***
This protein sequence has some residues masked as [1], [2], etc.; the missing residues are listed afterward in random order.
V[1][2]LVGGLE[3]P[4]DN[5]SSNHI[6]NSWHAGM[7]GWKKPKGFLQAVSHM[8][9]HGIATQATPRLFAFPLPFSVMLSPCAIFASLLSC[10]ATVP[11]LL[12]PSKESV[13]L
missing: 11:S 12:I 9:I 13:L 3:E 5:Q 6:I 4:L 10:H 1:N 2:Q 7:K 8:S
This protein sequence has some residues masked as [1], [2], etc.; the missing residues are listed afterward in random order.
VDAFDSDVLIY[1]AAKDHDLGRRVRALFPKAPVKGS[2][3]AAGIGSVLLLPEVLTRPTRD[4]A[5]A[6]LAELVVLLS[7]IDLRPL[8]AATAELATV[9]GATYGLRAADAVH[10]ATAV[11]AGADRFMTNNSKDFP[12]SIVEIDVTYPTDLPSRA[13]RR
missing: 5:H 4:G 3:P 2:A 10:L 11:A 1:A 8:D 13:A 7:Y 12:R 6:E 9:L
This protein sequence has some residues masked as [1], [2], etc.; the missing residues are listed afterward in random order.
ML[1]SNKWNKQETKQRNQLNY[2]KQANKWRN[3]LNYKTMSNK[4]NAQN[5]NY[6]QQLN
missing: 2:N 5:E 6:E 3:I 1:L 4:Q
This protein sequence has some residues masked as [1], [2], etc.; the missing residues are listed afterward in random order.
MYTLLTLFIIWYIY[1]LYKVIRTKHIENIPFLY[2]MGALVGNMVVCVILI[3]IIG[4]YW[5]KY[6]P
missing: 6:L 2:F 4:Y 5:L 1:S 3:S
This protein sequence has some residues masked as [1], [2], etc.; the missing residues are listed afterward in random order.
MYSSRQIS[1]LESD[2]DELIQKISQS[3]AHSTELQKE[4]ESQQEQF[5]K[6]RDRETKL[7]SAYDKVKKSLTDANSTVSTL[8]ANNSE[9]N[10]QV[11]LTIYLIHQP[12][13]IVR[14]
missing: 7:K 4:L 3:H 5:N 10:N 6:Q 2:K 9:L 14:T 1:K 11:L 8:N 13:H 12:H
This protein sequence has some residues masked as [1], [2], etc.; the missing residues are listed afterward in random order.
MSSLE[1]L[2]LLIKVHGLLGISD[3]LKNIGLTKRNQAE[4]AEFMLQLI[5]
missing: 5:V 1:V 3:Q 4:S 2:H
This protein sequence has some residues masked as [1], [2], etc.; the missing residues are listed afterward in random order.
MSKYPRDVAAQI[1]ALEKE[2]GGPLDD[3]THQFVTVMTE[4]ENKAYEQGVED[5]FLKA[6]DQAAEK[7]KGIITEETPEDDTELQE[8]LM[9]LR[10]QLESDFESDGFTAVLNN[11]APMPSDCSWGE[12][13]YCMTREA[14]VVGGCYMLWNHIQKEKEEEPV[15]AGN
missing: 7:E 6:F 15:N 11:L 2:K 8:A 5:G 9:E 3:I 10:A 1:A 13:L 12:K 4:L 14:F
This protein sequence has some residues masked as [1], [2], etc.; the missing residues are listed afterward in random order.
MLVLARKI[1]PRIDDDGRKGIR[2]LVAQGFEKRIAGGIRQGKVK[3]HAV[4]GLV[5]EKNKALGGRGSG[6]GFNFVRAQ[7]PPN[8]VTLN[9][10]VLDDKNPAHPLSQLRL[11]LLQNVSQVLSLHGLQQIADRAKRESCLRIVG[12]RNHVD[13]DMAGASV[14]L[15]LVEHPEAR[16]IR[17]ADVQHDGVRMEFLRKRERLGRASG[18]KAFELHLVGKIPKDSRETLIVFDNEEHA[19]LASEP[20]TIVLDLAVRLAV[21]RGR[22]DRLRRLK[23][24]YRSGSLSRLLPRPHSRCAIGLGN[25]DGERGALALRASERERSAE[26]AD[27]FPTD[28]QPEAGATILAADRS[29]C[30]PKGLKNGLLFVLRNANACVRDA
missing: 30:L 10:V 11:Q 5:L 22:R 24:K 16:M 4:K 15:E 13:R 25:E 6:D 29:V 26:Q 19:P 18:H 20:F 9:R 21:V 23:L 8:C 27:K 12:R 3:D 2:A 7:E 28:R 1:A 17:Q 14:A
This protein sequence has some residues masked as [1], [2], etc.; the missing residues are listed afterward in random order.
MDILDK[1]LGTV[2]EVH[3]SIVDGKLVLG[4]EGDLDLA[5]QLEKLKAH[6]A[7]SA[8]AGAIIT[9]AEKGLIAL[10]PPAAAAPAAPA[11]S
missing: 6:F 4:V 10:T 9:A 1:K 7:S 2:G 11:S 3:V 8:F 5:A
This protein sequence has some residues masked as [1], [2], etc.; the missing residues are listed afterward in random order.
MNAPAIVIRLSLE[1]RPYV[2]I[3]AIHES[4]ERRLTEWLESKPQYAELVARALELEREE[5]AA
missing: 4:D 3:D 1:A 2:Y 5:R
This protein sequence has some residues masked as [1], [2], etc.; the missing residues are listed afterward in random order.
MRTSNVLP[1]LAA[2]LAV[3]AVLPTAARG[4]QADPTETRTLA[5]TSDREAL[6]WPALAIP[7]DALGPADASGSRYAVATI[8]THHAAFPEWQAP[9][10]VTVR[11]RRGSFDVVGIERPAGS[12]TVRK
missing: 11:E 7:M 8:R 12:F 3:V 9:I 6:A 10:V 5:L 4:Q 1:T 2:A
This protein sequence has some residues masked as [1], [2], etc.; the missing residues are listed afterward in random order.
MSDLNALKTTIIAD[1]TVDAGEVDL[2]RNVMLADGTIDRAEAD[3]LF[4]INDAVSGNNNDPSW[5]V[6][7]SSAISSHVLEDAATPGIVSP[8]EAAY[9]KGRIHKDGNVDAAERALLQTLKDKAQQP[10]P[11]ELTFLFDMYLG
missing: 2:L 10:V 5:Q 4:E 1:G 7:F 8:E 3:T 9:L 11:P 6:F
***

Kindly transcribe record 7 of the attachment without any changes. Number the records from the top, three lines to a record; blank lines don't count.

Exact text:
This protein sequence has some residues masked as [1], [2], etc.; the missing residues are listed afterward in random order.
MSKYPRDVAAQI[1]ALEKE[2]GGPLDD[3]THQFVTVMTE[4]ENKAYEQGVED[5]FLKA[6]DQAAEK[7]KGIITEETPEDDTELQE[8]LM[9]LR[10]QLESDFESDGFTAVLNN[11]APMPSDCSWGE[12][13]YCMTREA[14]VVGGCYMLWNHIQKEKEEEPV[15]AGN
missing: 7:E 6:F 15:N 11:L 2:K 8:A 5:G 9:E 3:I 10:A 1:A 13:L 12:K 4:L 14:F